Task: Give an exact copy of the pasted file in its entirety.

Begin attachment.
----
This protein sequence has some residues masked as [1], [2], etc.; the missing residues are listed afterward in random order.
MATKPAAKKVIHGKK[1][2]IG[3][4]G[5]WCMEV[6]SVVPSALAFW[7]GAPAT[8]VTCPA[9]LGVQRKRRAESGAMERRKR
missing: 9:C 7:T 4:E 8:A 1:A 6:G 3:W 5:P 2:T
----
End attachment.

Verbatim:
This protein sequence has some residues masked as [1], [2], etc.; the missing residues are listed afterward in random order.
MATKPAAKKVIHGKK[1][2]IG[3][4]G[5]WCMEV[6]SVVPSALAFW[7]GAPAT[8]VTCPA[9]LGVQRKRRAESGAMERRKR
missing: 9:C 7:T 4:E 8:A 1:A 6:G 3:W 5:P 2:T